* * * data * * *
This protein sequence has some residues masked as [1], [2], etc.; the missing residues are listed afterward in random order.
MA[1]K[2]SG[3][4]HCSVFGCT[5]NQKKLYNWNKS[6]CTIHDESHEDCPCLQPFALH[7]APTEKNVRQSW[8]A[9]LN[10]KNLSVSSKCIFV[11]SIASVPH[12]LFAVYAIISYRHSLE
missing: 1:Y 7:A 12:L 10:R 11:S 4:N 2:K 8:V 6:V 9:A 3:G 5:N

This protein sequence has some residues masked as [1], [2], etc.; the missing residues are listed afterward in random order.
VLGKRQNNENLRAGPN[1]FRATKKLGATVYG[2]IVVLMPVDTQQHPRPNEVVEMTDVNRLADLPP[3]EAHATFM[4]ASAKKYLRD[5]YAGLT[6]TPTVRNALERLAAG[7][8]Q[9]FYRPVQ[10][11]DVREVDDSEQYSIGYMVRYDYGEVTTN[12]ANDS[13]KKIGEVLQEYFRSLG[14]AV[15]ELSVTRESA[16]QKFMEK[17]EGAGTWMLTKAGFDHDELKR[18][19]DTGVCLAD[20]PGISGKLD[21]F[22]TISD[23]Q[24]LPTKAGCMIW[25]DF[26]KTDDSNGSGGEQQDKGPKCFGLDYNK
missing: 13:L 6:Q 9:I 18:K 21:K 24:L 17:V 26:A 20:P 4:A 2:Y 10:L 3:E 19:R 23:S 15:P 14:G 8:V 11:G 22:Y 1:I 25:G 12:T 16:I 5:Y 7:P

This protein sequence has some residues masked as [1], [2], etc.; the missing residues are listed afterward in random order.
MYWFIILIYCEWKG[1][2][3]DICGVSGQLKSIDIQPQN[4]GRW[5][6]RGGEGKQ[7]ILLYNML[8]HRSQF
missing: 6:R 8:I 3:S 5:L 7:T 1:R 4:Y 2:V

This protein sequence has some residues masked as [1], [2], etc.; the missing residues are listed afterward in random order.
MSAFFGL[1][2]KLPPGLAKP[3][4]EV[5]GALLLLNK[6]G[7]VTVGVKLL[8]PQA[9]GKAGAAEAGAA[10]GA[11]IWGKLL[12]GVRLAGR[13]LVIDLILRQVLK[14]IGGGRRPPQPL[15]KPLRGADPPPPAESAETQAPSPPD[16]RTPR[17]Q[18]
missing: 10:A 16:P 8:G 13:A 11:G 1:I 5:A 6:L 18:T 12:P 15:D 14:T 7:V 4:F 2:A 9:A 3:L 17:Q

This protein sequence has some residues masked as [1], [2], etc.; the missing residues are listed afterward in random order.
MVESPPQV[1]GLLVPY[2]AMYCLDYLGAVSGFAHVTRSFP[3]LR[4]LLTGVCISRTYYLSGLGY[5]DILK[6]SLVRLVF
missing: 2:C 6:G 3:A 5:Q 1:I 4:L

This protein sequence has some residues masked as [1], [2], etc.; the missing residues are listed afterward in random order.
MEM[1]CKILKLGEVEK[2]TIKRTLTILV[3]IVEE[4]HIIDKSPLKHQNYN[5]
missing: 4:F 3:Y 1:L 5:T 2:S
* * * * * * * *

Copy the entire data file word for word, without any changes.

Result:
This protein sequence has some residues masked as [1], [2], etc.; the missing residues are listed afterward in random order.
MA[1]K[2]SG[3][4]HCSVFGCT[5]NQKKLYNWNKS[6]CTIHDESHEDCPCLQPFALH[7]APTEKNVRQSW[8]A[9]LN[10]KNLSVSSKCIFV[11]SIASVPH[12]LFAVYAIISYRHSLE
missing: 1:Y 7:A 12:L 10:R 11:S 4:N 2:K 8:V 6:V 9:A 3:G 5:N

This protein sequence has some residues masked as [1], [2], etc.; the missing residues are listed afterward in random order.
VLGKRQNNENLRAGPN[1]FRATKKLGATVYG[2]IVVLMPVDTQQHPRPNEVVEMTDVNRLADLPP[3]EAHATFM[4]ASAKKYLRD[5]YAGLT[6]TPTVRNALERLAAG[7][8]Q[9]FYRPVQ[10][11]DVREVDDSEQYSIGYMVRYDYGEVTTN[12]ANDS[13]KKIGEVLQEYFRSLG[14]AV[15]ELSVTRESA[16]QKFMEK[17]EGAGTWMLTKAGFDHDELKR[18][19]DTGVCLAD[20]PGISGKLD[21]F[22]TISD[23]Q[24]LPTKAGCMIW[25]DF[26]KTDDSNGSGGEQQDKGPKCFGLDYNK
missing: 13:L 6:Q 9:I 18:K 21:K 24:L 17:V 26:A 20:P 4:A 2:Y 10:L 3:E 19:R 23:S 15:P 14:G 8:V 11:G 22:Y 1:I 25:G 12:T 16:I 5:Y 7:P

This protein sequence has some residues masked as [1], [2], etc.; the missing residues are listed afterward in random order.
MYWFIILIYCEWKG[1][2][3]DICGVSGQLKSIDIQPQN[4]GRW[5][6]RGGEGKQ[7]ILLYNML[8]HRSQF
missing: 6:R 8:I 3:S 5:L 7:T 1:R 4:Y 2:V

This protein sequence has some residues masked as [1], [2], etc.; the missing residues are listed afterward in random order.
MSAFFGL[1][2]KLPPGLAKP[3][4]EV[5]GALLLLNK[6]G[7]VTVGVKLL[8]PQA[9]GKAGAAEAGAA[10]GA[11]IWGKLL[12]GVRLAGR[13]LVIDLILRQVLK[14]IGGGRRPPQPL[15]KPLRGADPPPPAESAETQAPSPPD[16]RTPR[17]Q[18]
missing: 10:A 16:P 8:G 13:A 11:G 1:I 5:A 6:L 18:T 12:P 15:D 14:T 7:V 4:F 2:A 9:A 3:L 17:Q

This protein sequence has some residues masked as [1], [2], etc.; the missing residues are listed afterward in random order.
MVESPPQV[1]GLLVPY[2]AMYCLDYLGAVSGFAHVTRSFP[3]LR[4]LLTGVCISRTYYLSGLGY[5]DILK[6]SLVRLVF
missing: 2:C 6:G 3:A 5:Q 1:I 4:L

This protein sequence has some residues masked as [1], [2], etc.; the missing residues are listed afterward in random order.
MEM[1]CKILKLGEVEK[2]TIKRTLTILV[3]IVEE[4]HIIDKSPLKHQNYN[5]
missing: 4:F 3:Y 1:L 5:T 2:S